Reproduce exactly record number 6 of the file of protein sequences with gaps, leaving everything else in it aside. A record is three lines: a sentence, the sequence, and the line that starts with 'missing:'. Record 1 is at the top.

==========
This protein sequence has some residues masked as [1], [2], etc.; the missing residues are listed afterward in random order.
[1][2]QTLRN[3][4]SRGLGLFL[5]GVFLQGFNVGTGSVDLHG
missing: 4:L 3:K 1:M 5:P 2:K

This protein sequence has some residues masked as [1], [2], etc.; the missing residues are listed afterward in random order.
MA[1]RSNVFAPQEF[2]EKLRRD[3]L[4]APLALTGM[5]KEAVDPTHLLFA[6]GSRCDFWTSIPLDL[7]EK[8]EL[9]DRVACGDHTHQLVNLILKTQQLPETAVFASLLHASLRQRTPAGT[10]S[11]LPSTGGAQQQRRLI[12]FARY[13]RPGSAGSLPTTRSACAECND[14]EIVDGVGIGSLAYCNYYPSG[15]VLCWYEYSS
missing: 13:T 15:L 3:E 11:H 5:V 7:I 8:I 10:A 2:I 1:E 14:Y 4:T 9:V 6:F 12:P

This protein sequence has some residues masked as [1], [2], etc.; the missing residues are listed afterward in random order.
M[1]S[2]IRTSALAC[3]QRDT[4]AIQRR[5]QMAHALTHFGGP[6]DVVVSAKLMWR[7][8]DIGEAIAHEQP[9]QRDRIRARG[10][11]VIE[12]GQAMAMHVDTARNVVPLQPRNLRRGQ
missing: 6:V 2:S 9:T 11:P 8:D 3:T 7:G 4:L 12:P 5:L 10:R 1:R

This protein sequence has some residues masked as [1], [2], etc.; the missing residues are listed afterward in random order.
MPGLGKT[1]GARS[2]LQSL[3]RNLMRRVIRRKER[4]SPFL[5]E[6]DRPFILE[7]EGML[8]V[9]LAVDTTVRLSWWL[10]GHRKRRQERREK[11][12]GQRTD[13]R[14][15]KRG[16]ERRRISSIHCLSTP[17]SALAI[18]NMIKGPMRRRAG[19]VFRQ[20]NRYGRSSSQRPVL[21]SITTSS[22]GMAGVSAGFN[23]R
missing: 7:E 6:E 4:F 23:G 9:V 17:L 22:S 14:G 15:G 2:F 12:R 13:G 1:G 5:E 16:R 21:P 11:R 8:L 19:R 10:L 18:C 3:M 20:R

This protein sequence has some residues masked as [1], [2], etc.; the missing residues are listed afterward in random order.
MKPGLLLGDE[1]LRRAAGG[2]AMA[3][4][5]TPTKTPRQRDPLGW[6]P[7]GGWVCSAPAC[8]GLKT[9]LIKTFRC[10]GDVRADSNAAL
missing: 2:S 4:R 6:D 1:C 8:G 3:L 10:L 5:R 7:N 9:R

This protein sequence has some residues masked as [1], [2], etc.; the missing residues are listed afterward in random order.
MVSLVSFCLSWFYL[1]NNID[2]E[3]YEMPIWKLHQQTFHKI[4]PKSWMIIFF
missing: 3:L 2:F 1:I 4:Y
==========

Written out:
This protein sequence has some residues masked as [1], [2], etc.; the missing residues are listed afterward in random order.
MVSLVSFCLSWFYL[1]NNID[2]E[3]YEMPIWKLHQQTFHKI[4]PKSWMIIFF
missing: 3:L 2:F 1:I 4:Y